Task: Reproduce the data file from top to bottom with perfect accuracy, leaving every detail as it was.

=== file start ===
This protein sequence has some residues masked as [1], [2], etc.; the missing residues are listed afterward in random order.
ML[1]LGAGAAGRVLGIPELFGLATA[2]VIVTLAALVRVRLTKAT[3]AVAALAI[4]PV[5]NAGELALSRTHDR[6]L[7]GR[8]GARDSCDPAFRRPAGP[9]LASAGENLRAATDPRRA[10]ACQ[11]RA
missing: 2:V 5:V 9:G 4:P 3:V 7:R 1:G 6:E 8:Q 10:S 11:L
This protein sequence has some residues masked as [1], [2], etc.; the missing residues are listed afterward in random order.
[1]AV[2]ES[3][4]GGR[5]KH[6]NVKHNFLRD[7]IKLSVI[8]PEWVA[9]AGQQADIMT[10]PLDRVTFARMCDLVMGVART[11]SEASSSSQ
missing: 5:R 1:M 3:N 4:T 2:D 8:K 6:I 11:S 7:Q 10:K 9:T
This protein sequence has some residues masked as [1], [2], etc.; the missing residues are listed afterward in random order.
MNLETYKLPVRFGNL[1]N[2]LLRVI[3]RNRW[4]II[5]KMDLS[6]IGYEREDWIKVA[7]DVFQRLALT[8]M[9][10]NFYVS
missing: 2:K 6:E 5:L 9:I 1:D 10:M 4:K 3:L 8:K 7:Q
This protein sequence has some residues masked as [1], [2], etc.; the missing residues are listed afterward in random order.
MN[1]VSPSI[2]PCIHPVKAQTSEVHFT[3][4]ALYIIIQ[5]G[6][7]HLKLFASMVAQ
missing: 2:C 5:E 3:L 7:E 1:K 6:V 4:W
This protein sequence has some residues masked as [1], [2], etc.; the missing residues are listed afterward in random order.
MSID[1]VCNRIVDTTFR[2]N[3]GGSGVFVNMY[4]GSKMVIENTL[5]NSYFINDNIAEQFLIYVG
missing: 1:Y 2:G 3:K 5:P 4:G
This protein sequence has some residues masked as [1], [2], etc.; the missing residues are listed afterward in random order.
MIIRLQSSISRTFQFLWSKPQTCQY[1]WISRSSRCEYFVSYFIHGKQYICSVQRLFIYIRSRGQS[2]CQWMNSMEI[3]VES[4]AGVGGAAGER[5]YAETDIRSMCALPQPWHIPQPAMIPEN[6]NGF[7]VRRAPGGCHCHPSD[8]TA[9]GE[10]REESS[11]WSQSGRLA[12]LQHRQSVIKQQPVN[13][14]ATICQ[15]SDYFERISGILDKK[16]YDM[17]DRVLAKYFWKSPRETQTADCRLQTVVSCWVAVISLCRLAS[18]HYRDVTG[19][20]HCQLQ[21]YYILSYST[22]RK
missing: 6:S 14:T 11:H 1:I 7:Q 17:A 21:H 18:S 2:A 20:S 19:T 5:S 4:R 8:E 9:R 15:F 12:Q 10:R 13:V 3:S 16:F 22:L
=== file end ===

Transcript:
This protein sequence has some residues masked as [1], [2], etc.; the missing residues are listed afterward in random order.
ML[1]LGAGAAGRVLGIPELFGLATA[2]VIVTLAALVRVRLTKAT[3]AVAALAI[4]PV[5]NAGELALSRTHDR[6]L[7]GR[8]GARDSCDPAFRRPAGP[9]LASAGENLRAATDPRRA[10]ACQ[11]RA
missing: 2:V 5:V 9:G 4:P 3:V 7:R 1:G 6:E 8:Q 10:S 11:L
This protein sequence has some residues masked as [1], [2], etc.; the missing residues are listed afterward in random order.
[1]AV[2]ES[3][4]GGR[5]KH[6]NVKHNFLRD[7]IKLSVI[8]PEWVA[9]AGQQADIMT[10]PLDRVTFARMCDLVMGVART[11]SEASSSSQ
missing: 5:R 1:M 3:N 4:T 2:D 8:K 6:I 11:S 7:Q 10:K 9:T
This protein sequence has some residues masked as [1], [2], etc.; the missing residues are listed afterward in random order.
MNLETYKLPVRFGNL[1]N[2]LLRVI[3]RNRW[4]II[5]KMDLS[6]IGYEREDWIKVA[7]DVFQRLALT[8]M[9][10]NFYVS
missing: 2:K 6:E 5:L 9:I 1:D 10:M 4:K 3:L 8:K 7:Q
This protein sequence has some residues masked as [1], [2], etc.; the missing residues are listed afterward in random order.
MN[1]VSPSI[2]PCIHPVKAQTSEVHFT[3][4]ALYIIIQ[5]G[6][7]HLKLFASMVAQ
missing: 2:C 5:E 3:L 7:E 1:K 6:V 4:W
This protein sequence has some residues masked as [1], [2], etc.; the missing residues are listed afterward in random order.
MSID[1]VCNRIVDTTFR[2]N[3]GGSGVFVNMY[4]GSKMVIENTL[5]NSYFINDNIAEQFLIYVG
missing: 1:Y 2:G 3:K 5:P 4:G
This protein sequence has some residues masked as [1], [2], etc.; the missing residues are listed afterward in random order.
MIIRLQSSISRTFQFLWSKPQTCQY[1]WISRSSRCEYFVSYFIHGKQYICSVQRLFIYIRSRGQS[2]CQWMNSMEI[3]VES[4]AGVGGAAGER[5]YAETDIRSMCALPQPWHIPQPAMIPEN[6]NGF[7]VRRAPGGCHCHPSD[8]TA[9]GE[10]REESS[11]WSQSGRLA[12]LQHRQSVIKQQPVN[13][14]ATICQ[15]SDYFERISGILDKK[16]YDM[17]DRVLAKYFWKSPRETQTADCRLQTVVSCWVAVISLCRLAS[18]HYRDVTG[19][20]HCQLQ[21]YYILSYST[22]RK
missing: 6:S 14:T 11:H 1:I 7:Q 17:A 21:H 18:S 2:A 20:S 19:T 5:S 4:R 8:E 9:R 15:F 12:Q 10:R 13:V 3:S 16:F 22:L